The first of the spring fruits and vegetables to become available are asparagus, strawberries, and spring greens (such as spinach.) This week’s recipe uses strawberries and baby spinach.
I have to give credit to my dear friend, Heather, whose Chicken Strawberry Wraps were the first I’d ever had. She uses breaded chicken tenders and bakes them up golden and crispy in the oven. My version is a little lighter using boneless, skinless chicken breasts (or tenders.) If you are not a big fan of spinach, chopped Romaine lettuce can be substituted. Cooked and crumbled bacon would add a smoky crunch to these wraps, as well. Of course, if you are in the mood for a big salad, forego the tortillas and toss everything in a big bowl.
To save time on a busy weeknight when you and the family are out at practice or a meeting, grill your chicken breasts earlier in the week and pop them in the fridge until you are ready to serve. The chicken can be warm or cold in these wraps; it is your preference. Don’t assemble until you are ready to serve, as the tender greens will wilt and the tortillas will get soggy.

Chicken Strawberry Wraps

4-6 multi-grain or flour tortillas
2 boneless skinless chicken breasts
5 oz. baby spinach
1 cup sliced strawberries
1/3 c. fat-free poppy seed dressing
4 T. low-fat bleu cheese crumbles (optional)

Season chicken breasts with salt and pepper and grill over medium heat (300-350 degrees) until meat thermometer reads 170 degrees. Let rest 5 minutes; then thinly slice. Toss spinach, strawberries, and sliced chicken with dressing and divide evenly among tortillas. Top evenly with bleu cheese. Fold bottom up and sides over, and roll up. Serve with fruit and additional dressing, if desired.

Saturday, January 23, 2010

It all started with a roast...

There are two tricks to making Leftover Makeovers work for your family. One trick is to cook a little extra of one or two foods to incorporate into another meal later in the week. The second trick is to cook one larger quantity and reinvent it into new dishes later in the week (without repeating the same flavors over and over.)
A roast is the perfect way to employ trick number two. Cook a 4 to 5 pound roast, then create two more meals from the leftover meat. You can roast chicken, beef, venison, and pork relatively easily.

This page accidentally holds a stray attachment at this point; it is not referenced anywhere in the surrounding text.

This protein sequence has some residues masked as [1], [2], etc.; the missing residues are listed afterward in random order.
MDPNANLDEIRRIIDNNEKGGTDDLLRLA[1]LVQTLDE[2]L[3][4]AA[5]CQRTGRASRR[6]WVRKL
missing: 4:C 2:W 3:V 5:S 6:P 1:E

So, how do you plan a week’s menu? First, take an inventory of what you already have in the fridge, freezer, and pantry. This step will ultimately cut down on your weekly grocery bill. Plan a week of meals based on what you already have and try to limit your grocery list to the weekly purchases of milk, cheese, eggs, bread, fresh produce, meats, etc. Here’s a recent menu:
Day 1: Mexican Pork Roast, sauteed cabbage, green beans & corn, wild rice mix
Day 2: Spaghetti & Meat Sauce, green salad, garlic toast
Day 3: Yakisoba
Day 4: Tacos
Day 5: Chicken Spaghetti Alfredo with Broccoli

Look at Day 1, 3, and 4...these meals are all created from the pork roast. Day 2 and 5 use the “cook extra once” technique to save preparation time. At this point you can tweak the menu depending on your family’s tastes and preferences, as well as what you already have in your freezer or pantry. For example, whenever I make meat sauce, I triple the batch and cook it in the slow cooker. Then, I freeze the cooled sauce in quart size freezer bags. This makes Spaghetti & Meat Sauce a “go-to” meal in my house that can be thrown together quite quickly and easily. Plus, I stock up on pasta whenever it’s on sale, so it’s a pantry staple. Taco shells are another thing I keep in our pantry because, odds are, I will have the ingredients on hand for tacos, as well.
For this week’s menu, I focused on the pork and cabbage. Boston butt and pork shoulder roasts go on sale frequently, so it’s a good economical choice to feed your family. And, it doesn’t always have to be barbecue! Cabbage is always a thrifty choice, and a little goes a long way.